Examples of Liberal Arts personal statements?Watch this thread
Not going to copy because I've already got my content but as for structure and exactly how to incorporate your own personal input and the various things the different schools offer--completely lost on me. Could anyone offer any help?
I've applied for Liberal Arts at King's, Exeter and Bristol with receiving offers from all three institutions. I struggled with my personal statement as you know there aren't many information regarding the subject. I think being relevant throughout the statement is very important when it comes to Russel Group universities, not just Liberal Arts - you're not just stating what you've done and the skills you may have learned, but you're linking back to how this has enhanced your passion for the subject or how this will therefore enable you to do certain thing at uni etc. The structure of my statement was as followed: introduction (talked about what made me drawn to Liberal Arts, talked about my childhood - it is a 'personal' statement after all, though you do not want to sound cliche and be like I was interested in Liberal Arts ever since I was 5), Independent project in French (I studied French and talked about how it was more than just learning a new language, it was learning about culture, society and economics etc), how this lead to my interest for independent research and study (talked about my EPQ), how I recreated what I have learned in my EPQ in my other A level subject (talked about Graphics and tied everything together), briefly mentioned my History A level (do mention all three subjects, even though I didn't think it was necessary, it is important that you write something for all A level subjects), architecture work experience (talked about how doing this work experience has allowed me to develop my knowledge of society, urbanisation, globalisation and efficiency - again linking everything together), volunteering at a museum (talked about communication skills and ect), volunteering in school (linking all skills together really), conclusion (why I want to study Liberal Arts). Like a story, your statement must have a beginning, middle and end: what made you interested, how you carried this out through your A levels, how this has enhanced your passion, therefore why you want to study the course. I hope this has helped you and good luck in applying!!
Actually you don't have to talk about your A Levels at all - it should be based on the subjects/topics that interest you in relation to your chosen course. Obviously it's good that you have had some offers, but that is the advice from the PS advisors on TSR. You also don't need to talk about soft skills for an academic course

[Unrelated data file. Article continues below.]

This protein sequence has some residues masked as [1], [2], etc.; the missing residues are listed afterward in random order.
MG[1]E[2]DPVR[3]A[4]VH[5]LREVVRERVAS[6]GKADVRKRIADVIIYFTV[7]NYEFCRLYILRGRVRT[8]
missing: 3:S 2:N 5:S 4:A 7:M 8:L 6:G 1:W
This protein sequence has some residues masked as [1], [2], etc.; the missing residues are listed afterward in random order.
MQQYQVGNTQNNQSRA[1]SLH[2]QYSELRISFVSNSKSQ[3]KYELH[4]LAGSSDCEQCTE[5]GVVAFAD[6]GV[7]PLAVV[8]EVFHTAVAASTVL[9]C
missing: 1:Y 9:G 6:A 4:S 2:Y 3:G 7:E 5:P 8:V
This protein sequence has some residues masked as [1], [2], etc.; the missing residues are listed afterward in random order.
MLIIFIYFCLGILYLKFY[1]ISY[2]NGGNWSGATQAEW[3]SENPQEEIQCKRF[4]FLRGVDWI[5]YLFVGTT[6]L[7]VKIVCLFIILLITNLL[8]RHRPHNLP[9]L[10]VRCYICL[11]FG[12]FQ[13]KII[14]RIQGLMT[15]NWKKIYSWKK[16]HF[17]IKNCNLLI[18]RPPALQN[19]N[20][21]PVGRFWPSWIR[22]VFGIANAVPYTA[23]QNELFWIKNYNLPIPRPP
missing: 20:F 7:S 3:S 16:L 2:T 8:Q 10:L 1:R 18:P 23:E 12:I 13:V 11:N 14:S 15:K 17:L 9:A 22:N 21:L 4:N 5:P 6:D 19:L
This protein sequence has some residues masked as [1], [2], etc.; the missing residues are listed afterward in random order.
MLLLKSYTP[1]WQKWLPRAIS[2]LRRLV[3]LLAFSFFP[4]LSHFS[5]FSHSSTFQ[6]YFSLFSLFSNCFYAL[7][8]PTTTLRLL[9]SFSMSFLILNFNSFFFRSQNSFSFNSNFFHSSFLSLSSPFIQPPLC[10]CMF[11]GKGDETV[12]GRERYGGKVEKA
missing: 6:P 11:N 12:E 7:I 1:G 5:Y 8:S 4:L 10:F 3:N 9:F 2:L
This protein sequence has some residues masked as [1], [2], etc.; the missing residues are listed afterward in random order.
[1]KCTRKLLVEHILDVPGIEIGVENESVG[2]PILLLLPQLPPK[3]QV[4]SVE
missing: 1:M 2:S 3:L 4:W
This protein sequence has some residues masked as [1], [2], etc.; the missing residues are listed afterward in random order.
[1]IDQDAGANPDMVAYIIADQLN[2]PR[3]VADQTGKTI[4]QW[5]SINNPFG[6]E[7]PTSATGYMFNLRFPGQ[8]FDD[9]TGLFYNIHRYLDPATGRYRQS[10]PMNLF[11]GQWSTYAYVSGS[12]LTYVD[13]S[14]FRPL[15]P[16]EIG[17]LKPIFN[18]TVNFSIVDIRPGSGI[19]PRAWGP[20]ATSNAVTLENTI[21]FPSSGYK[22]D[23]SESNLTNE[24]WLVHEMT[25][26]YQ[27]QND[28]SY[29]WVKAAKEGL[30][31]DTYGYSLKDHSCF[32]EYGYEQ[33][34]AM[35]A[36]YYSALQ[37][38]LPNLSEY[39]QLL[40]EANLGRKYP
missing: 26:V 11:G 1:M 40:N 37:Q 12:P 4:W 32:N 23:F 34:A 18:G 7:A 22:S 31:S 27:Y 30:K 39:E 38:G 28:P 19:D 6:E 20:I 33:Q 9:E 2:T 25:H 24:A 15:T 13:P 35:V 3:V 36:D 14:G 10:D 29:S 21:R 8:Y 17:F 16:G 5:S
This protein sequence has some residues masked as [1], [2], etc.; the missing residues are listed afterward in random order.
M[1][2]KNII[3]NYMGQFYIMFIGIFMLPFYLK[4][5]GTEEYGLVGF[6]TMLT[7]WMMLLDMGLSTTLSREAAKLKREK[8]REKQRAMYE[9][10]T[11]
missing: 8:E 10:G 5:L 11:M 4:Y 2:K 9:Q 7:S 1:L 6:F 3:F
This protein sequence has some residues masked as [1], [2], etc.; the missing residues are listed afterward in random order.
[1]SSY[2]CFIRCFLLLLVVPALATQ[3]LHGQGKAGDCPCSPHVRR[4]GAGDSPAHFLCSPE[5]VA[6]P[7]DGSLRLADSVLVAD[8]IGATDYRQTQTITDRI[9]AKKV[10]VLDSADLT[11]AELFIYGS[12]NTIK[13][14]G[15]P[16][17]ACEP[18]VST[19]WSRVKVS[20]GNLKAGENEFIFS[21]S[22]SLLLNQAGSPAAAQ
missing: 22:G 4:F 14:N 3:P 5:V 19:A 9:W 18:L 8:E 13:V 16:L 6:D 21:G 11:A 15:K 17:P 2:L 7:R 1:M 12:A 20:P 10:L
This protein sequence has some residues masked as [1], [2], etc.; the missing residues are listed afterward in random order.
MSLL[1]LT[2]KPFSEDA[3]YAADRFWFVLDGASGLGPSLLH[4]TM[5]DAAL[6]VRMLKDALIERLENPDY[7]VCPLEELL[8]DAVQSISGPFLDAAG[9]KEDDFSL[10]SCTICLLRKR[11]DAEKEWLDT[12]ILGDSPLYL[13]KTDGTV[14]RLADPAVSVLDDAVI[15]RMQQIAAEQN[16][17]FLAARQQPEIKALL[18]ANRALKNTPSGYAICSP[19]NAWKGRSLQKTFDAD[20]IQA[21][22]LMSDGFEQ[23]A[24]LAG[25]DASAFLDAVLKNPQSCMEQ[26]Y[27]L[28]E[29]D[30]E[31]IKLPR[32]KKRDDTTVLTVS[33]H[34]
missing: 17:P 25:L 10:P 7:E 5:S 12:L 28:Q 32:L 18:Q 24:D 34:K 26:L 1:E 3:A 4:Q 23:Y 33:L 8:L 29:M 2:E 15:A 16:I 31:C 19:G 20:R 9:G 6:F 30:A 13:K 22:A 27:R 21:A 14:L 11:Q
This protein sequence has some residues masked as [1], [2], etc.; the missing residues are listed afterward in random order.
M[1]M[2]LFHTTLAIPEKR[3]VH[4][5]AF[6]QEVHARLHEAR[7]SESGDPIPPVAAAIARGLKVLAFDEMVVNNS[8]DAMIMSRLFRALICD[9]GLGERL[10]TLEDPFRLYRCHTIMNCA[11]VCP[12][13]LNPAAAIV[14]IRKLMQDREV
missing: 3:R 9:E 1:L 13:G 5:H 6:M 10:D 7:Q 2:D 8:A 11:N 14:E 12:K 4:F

Talking about subjects/topics that interests you alone lacks strength. If you’re not going to talk about what you’ve learned over the 2 years then why bother doing A levels in the first place? Surely you were learning something, whether that is content or relating to contemporary issues, and therefore you should include this in your statement. What would be best is you including how the A level subjects have developed your interest for further topics and enquires, talking about any links between the two. Thus, I disagree with what you have said. I have also received all of my offers but did not felt the need to mention that as I’ve applied for History, which in this case is not relevant. Therefore, I think my advices are at least somewhat reliable and useful in my personal opinion. There is no such thing as “soft skills” - any skills you have learned is valuable, again so long as they are relevant. Personally, I think communication is important in subjects like Liberal Arts because the subject is all about communicating what you have learned throughout different disciplines and combining it to produce a conclusion or an outcome. Even when you are applying for oxbridge, you should include something about other skills and extra activities rather than the personal statement being 100% academic. Of course, you would talk about these skills much less than why you are interested in the subject, but it is still there. Again, these are all personal opinion and I’m just saying what I have done to receive offers for Liberal Arts.
This advice comes directly from admissions tutors, and my experience in reviewing over 1000 PSs for various courses. A Levels are a good basis for studying at degree level, but the admissions tutors will know the basic content of the courses and so talking about them doesn't add anything new that they couldn't have gleaned from your education section. Communication, leadership etc. skills are not relevant for an academic degree. You only need to mention them for vocational courses. Not saying that your PS needs to be 100% academic, but it is not the main focus.